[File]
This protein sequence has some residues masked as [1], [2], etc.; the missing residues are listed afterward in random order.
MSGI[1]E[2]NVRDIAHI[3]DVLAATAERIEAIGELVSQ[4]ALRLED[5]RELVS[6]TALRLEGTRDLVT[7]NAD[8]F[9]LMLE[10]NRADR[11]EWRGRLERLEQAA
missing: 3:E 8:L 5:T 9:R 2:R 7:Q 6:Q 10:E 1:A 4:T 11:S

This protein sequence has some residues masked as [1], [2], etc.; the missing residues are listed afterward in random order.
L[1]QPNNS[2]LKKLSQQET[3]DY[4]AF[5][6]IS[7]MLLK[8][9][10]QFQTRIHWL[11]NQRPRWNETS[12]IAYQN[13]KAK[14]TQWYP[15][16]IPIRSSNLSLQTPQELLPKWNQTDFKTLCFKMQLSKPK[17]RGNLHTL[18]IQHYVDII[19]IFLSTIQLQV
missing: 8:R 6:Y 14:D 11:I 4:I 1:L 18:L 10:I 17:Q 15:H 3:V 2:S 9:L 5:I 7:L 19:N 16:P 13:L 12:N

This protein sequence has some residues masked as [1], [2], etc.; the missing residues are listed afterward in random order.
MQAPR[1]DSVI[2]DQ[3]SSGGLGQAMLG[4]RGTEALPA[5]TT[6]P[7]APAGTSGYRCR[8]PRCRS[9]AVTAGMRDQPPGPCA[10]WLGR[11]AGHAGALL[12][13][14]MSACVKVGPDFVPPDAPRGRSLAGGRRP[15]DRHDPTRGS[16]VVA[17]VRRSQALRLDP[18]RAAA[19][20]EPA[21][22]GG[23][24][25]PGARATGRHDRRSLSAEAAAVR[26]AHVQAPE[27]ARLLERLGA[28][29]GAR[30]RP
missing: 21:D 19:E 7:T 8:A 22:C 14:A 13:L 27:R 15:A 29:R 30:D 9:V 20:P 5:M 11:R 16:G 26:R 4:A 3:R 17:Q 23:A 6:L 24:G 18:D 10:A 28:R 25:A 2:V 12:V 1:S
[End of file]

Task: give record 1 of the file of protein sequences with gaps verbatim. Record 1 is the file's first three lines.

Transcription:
This protein sequence has some residues masked as [1], [2], etc.; the missing residues are listed afterward in random order.
MSGI[1]E[2]NVRDIAHI[3]DVLAATAERIEAIGELVSQ[4]ALRLED[5]RELVS[6]TALRLEGTRDLVT[7]NAD[8]F[9]LMLE[10]NRADR[11]EWRGRLERLEQAA
missing: 3:E 8:L 5:T 9:R 2:R 7:Q 6:Q 10:E 1:A 4:T 11:S